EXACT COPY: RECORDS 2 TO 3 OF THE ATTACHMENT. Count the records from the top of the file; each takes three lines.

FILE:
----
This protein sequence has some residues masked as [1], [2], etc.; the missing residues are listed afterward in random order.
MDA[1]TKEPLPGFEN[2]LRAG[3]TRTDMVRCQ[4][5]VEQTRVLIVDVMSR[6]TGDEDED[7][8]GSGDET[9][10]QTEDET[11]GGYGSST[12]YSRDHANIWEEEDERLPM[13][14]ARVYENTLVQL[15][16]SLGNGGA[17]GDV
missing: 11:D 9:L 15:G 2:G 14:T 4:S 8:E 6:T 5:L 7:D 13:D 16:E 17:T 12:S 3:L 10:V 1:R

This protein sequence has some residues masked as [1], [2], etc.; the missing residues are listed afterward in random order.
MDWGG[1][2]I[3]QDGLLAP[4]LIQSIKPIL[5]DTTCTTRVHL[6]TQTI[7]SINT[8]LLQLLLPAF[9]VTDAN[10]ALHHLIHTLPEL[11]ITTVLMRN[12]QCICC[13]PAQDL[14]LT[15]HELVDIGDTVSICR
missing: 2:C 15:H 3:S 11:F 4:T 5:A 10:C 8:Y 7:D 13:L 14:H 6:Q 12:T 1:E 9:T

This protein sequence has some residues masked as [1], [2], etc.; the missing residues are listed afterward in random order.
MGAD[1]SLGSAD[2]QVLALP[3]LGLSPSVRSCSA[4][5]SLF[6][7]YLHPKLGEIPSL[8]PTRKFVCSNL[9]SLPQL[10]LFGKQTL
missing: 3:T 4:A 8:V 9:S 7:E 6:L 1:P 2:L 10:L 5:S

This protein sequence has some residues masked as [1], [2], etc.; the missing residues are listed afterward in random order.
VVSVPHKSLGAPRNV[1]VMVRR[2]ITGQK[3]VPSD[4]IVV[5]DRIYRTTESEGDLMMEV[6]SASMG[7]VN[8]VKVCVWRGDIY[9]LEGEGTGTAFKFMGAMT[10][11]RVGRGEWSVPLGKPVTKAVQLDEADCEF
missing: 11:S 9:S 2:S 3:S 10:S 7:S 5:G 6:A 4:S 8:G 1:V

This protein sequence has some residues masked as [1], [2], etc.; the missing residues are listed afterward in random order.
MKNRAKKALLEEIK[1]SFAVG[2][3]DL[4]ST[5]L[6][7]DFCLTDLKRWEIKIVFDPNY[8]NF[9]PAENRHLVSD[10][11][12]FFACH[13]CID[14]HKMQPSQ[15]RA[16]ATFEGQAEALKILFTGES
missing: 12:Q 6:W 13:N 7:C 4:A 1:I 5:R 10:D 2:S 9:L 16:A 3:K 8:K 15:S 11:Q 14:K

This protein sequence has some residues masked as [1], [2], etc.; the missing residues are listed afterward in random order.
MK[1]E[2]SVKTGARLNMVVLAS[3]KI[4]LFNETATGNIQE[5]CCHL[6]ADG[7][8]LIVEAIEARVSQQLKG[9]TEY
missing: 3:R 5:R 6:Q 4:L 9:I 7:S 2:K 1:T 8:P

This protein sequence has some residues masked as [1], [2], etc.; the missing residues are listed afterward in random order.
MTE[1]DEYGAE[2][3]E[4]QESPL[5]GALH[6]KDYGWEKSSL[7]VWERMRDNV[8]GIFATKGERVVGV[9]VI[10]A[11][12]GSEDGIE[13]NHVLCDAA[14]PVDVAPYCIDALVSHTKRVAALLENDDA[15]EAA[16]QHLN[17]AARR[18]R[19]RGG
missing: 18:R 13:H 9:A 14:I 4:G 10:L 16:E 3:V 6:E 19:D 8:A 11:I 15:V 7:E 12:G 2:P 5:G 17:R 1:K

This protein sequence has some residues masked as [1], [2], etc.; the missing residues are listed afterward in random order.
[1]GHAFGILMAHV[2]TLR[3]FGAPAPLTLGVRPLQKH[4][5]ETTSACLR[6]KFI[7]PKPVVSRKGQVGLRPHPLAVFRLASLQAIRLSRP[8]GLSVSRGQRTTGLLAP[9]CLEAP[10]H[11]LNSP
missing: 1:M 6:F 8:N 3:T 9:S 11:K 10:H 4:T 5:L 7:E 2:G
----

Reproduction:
This protein sequence has some residues masked as [1], [2], etc.; the missing residues are listed afterward in random order.
MDWGG[1][2]I[3]QDGLLAP[4]LIQSIKPIL[5]DTTCTTRVHL[6]TQTI[7]SINT[8]LLQLLLPAF[9]VTDAN[10]ALHHLIHTLPEL[11]ITTVLMRN[12]QCICC[13]PAQDL[14]LT[15]HELVDIGDTVSICR
missing: 2:C 15:H 3:S 11:F 4:T 5:A 10:C 8:Y 7:D 13:L 14:H 6:Q 12:T 1:E 9:T

This protein sequence has some residues masked as [1], [2], etc.; the missing residues are listed afterward in random order.
MGAD[1]SLGSAD[2]QVLALP[3]LGLSPSVRSCSA[4][5]SLF[6][7]YLHPKLGEIPSL[8]PTRKFVCSNL[9]SLPQL[10]LFGKQTL
missing: 3:T 4:A 8:V 9:S 7:E 6:L 1:P 2:L 10:L 5:S